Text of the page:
Dispersibility and dispersion stability of carbon nanotubes in synthetic aquatic growth media and natural freshwater
Journal article, Peer reviewed
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Original versionChemosphere. 2018, 201 269-277. 10.1016/j.chemosphere.2018.03.019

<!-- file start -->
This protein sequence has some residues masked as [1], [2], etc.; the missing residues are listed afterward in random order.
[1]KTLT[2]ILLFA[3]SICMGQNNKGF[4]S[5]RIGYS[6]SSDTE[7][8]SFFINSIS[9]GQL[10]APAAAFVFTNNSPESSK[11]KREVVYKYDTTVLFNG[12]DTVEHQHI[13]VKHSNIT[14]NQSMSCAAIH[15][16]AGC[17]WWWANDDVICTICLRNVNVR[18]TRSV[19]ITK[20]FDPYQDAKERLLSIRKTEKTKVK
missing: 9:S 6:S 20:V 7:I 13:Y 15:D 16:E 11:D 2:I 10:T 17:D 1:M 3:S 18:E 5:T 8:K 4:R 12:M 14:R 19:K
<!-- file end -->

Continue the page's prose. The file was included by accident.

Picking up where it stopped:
The dispersion behavior of carbon nanotubes (CNTs) is influenced by both their physicochemical properties and by the aqueous media properties (e.g. ionic strength, presence of divalent cations and natural organic matter) in which they are dispersed. In the current study, the dispersibility and dispersion stability of four multi-walled CNTs (MWCNT) and a single walled CNT (SWCNT) with different physicochemical properties were investigated in three freshwater growth media (with and without natural organic matter; NOM) used in algae and daphnia ecotoxicity studies. CNT dispersion behavior was also investigated in a natural freshwater for comparison. SWCNTs and non-functionalized MWCNTs showed similar dispersibility irrespective of the media type (SWCNTs = 0.5-0.9 mg/L; MWCNTs = 1.5-2.8 mg/L). Functionalized MWCNTs exhibited higher dispersion concentrations, but were more dependent upon the ionic strength and divalent cation concentration of each media (MWCNT-COOH = 3.0-6.6 mg/L). In contrast, CNT surface oxygen content had no influence on CNT dispersibility in the natural water (all MWCNTs = 0.9-1.4 mg/L). Functionalized MWCNTs were affected more by the differences in media properties than non-functionalized MWCNTs. The dispersed CNT concentration decreased over time for all CNT types and in all media due to sedimentation, but was influenced by both CNT and media properties. The study shows how a complex interplay between CNT and media properties can influence the environmental fate of CNTs. Furthermore, the study demonstrates how different CNT types and/or ecotoxicological media in aquatic tests influences the dispersion behavior of the CNTs, and thus their exposure and toxicity to aquatic organisms.